Social networking sites and social media facilitate a fundamental function that is participation. People’s online experiences often consist of actively providing information and creation of personal content. Creation of user generated content and user created content and sharing of these contents encourages various types of labour sharing, ranging from creative and social to emotional and affective labour (Hinton & Hjorth 2013). By using social networking platforms to share media content the users have shifted from playing the role of a consumer to playing the role of a producer. When sharing these contents, the platforms ability to enable two-way communication allows the users access to public response (Hinton & Hjorth 2013). According to Hinton & Hjorth (2013, p. 58), “ instead of simply responding to content that has been created by an organization, here the users becomes the source of the original material. Bloggers become journalists, fans become the authors of extension to books and films”.


Social networking sites and platforms encourage user content sharing and participation; these participation increases the users recognition and familiarity. The social capital can be linked to having a digital reputation online. These qualities are popularly seen in the digital landscape through Internet gurus who often have large fan followings, but are also qualities possessed by regular users. “The number of times a name comes up in a Google search, an Ebay rating as a buyer or seller, the number of friends on Facebook, or followers on Twitter can all be seen as representations of digital reputation – the general public feeling or sentiment about a product, person or service” (Hearn 2010, p. 422).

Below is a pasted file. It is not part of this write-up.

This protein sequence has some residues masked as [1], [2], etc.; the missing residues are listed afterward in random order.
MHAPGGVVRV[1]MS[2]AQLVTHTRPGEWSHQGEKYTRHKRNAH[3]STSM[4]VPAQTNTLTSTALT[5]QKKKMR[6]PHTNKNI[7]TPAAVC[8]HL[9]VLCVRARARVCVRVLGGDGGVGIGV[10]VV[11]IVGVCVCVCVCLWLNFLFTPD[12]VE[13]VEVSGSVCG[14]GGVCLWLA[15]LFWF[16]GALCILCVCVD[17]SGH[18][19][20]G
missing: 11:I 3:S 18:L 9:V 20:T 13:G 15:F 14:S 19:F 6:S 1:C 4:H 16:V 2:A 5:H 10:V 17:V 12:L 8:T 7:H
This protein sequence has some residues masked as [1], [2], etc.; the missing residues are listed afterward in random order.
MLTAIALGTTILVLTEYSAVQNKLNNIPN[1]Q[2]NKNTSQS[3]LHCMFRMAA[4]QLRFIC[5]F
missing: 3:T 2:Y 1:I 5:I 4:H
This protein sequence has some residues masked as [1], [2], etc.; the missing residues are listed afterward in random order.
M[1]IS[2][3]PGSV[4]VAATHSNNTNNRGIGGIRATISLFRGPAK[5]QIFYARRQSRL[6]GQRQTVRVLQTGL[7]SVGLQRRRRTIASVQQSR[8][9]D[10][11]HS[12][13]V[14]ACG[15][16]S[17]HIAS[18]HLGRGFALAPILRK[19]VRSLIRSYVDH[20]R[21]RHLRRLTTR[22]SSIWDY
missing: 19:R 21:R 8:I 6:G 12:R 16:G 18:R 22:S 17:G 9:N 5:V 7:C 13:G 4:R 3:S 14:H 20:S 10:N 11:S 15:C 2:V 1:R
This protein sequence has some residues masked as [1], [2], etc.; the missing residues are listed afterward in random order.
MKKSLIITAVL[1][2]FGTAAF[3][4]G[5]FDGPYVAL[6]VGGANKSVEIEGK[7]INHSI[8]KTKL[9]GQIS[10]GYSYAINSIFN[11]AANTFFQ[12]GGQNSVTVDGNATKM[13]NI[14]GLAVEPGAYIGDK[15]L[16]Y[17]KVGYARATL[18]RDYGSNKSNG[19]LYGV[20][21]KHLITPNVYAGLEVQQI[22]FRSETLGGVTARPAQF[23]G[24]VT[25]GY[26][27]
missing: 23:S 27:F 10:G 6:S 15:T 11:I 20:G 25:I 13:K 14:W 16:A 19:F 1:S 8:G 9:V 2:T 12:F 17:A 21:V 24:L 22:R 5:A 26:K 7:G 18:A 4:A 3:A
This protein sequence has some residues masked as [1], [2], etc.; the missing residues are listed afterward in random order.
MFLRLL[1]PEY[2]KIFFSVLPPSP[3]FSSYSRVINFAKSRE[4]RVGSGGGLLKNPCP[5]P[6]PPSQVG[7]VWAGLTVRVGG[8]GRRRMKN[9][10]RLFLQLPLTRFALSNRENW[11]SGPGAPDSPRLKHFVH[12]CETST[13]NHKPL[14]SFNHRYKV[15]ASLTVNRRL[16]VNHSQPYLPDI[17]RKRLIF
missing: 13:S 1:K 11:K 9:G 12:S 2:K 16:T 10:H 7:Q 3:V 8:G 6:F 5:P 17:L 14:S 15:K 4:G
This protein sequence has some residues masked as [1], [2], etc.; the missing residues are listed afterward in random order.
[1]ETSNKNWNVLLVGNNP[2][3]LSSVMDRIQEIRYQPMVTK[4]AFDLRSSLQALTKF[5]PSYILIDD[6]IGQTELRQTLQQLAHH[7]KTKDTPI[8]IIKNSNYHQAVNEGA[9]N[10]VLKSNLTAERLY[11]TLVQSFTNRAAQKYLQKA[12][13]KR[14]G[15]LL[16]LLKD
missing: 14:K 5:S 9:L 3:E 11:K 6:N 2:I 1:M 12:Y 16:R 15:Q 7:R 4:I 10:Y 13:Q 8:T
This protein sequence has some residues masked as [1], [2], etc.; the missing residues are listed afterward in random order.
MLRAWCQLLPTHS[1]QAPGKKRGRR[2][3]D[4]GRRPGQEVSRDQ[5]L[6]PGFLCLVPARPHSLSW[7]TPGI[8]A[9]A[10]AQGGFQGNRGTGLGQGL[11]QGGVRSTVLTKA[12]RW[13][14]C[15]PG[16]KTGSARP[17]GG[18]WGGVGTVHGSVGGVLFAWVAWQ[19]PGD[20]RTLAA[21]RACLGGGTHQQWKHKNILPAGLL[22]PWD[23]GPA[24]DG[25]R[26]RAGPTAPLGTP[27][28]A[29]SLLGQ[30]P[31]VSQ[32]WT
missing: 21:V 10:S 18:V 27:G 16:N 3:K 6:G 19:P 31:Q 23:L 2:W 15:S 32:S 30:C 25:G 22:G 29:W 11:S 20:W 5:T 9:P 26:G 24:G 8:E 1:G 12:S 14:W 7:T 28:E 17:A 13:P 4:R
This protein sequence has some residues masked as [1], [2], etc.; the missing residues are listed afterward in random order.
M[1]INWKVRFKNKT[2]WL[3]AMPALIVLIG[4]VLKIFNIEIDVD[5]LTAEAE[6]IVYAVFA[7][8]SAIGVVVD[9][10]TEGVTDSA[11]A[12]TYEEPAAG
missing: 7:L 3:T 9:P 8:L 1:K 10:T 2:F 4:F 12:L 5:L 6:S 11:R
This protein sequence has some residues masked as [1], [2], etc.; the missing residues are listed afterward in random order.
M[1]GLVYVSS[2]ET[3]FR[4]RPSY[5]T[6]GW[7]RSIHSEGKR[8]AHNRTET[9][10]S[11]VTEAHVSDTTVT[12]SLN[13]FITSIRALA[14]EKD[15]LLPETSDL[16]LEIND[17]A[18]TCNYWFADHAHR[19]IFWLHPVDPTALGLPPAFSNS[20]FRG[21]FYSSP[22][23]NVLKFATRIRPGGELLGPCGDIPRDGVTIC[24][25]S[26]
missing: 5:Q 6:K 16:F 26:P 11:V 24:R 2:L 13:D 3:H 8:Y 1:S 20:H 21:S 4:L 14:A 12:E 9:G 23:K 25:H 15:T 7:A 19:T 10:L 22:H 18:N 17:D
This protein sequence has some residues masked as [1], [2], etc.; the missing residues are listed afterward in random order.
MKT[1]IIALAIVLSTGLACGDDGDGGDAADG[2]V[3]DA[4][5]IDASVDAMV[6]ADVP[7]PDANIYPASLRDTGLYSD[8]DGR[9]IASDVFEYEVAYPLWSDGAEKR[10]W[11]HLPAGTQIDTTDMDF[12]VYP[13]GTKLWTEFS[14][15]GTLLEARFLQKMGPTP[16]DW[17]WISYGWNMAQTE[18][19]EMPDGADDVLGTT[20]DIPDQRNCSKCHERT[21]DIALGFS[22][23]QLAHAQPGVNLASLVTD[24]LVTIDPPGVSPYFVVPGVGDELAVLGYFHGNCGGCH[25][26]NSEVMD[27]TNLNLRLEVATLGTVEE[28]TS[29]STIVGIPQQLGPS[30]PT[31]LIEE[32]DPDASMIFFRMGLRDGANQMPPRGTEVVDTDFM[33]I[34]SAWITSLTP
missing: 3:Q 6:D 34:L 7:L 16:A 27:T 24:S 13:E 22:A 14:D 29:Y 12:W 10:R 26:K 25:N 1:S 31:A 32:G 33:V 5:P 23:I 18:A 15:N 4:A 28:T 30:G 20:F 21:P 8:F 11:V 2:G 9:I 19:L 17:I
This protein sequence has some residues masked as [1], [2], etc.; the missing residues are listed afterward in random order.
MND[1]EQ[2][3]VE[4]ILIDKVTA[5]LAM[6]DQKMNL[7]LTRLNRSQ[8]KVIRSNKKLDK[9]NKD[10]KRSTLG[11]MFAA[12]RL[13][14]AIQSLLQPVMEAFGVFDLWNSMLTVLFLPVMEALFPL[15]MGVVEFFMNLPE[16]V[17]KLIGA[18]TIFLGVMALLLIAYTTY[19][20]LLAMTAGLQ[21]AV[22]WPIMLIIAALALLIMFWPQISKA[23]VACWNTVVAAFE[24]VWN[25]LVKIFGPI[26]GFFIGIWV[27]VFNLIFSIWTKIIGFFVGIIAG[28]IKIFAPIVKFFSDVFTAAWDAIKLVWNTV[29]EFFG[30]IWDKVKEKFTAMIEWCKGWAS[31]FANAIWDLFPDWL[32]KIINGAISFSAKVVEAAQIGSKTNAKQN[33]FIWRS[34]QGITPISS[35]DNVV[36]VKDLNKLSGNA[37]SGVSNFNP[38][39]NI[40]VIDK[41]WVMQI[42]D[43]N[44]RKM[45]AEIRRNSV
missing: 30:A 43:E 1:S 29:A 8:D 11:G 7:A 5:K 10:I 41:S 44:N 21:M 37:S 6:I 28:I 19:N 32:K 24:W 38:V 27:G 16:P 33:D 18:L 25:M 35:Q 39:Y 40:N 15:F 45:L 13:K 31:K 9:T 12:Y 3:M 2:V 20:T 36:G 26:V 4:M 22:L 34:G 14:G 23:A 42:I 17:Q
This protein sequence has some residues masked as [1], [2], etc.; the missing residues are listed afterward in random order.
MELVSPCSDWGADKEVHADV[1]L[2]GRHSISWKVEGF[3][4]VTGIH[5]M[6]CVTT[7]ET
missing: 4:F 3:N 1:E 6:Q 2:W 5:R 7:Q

By possessing a high degree of social capital and strong digital influence and by having access to social networking sites, individuals possess the ability to use the platform and establish a career; that incorporated with innovation and patent outputs can benefit the individuals by providing them higher chances of survival and ability to achieve high earnings. This makes online participation an activity of high value and by encouraging people to openly make use of these platforms individuals are motivated to transparently express their opinions and feelings (Hearn 2010). “In addition, simply by expressing their opinions and feelings, individuals have become empowered participants in an emerging online economy; feelings and opinions expressed in the form of ranking and rating for example, build personal reputation, which functions, in turn, as a new form of currency and, more generally, value” (Hearn 2010, p. 422). Establishing and facilitating social networks can thus potentially enable new communicative and affective transparency online and allow producing of an ethical economy (Hearn 2010).


Digital Influencers and Popular Example


The contemporary understanding of social capital is often associated with the concept of branding. According to McCue (2013), just as building a reputation for a brand helps companies stand the test of time social capital does the same for individuals. In the current social media landscape this social capital is also used to influence consumer behaviour. This is a highly effective way to influence consumer behaviour as through the help of technology the access of the influencer is larger and the audience is easily and cost effectively communicable (McCue 2013).